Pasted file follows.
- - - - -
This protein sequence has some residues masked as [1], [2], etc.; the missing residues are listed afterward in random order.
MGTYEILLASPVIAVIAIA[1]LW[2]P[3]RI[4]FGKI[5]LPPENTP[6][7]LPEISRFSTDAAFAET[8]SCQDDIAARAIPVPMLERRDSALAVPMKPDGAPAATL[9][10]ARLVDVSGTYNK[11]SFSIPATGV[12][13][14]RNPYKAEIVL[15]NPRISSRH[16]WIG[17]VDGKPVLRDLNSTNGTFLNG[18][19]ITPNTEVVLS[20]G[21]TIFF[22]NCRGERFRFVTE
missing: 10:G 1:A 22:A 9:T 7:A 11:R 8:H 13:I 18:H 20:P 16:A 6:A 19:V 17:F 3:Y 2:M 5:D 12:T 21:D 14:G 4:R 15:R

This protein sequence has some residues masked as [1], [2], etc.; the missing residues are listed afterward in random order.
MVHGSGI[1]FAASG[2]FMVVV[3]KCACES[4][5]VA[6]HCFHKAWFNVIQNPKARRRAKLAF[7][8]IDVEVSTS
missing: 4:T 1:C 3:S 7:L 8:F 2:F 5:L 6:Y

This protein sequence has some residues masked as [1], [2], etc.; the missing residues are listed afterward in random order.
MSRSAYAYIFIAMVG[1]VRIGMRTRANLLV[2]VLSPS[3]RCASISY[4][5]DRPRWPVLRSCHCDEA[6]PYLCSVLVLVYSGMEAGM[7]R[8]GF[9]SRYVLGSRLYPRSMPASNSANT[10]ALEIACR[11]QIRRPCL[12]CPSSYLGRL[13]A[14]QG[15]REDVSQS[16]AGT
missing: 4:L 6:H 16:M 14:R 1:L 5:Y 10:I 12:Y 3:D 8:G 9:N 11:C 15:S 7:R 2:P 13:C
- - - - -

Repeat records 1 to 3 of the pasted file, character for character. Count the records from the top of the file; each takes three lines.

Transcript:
This protein sequence has some residues masked as [1], [2], etc.; the missing residues are listed afterward in random order.
MGTYEILLASPVIAVIAIA[1]LW[2]P[3]RI[4]FGKI[5]LPPENTP[6][7]LPEISRFSTDAAFAET[8]SCQDDIAARAIPVPMLERRDSALAVPMKPDGAPAATL[9][10]ARLVDVSGTYNK[11]SFSIPATGV[12][13][14]RNPYKAEIVL[15]NPRISSRH[16]WIG[17]VDGKPVLRDLNSTNGTFLNG[18][19]ITPNTEVVLS[20]G[21]TIFF[22]NCRGERFRFVTE
missing: 10:G 1:A 22:A 9:T 7:A 11:R 8:H 13:I 18:H 20:P 16:A 6:A 19:V 17:F 3:Y 2:M 5:D 12:T 21:D 14:G 4:R 15:R

This protein sequence has some residues masked as [1], [2], etc.; the missing residues are listed afterward in random order.
MVHGSGI[1]FAASG[2]FMVVV[3]KCACES[4][5]VA[6]HCFHKAWFNVIQNPKARRRAKLAF[7][8]IDVEVSTS
missing: 4:T 1:C 3:S 7:L 8:F 2:F 5:L 6:Y

This protein sequence has some residues masked as [1], [2], etc.; the missing residues are listed afterward in random order.
MSRSAYAYIFIAMVG[1]VRIGMRTRANLLV[2]VLSPS[3]RCASISY[4][5]DRPRWPVLRSCHCDEA[6]PYLCSVLVLVYSGMEAGM[7]R[8]GF[9]SRYVLGSRLYPRSMPASNSANT[10]ALEIACR[11]QIRRPCL[12]CPSSYLGRL[13]A[14]QG[15]REDVSQS[16]AGT
missing: 4:L 6:H 16:M 14:R 1:L 5:Y 10:I 12:Y 3:D 8:G 9:N 11:C 15:S 7:R 2:P 13:C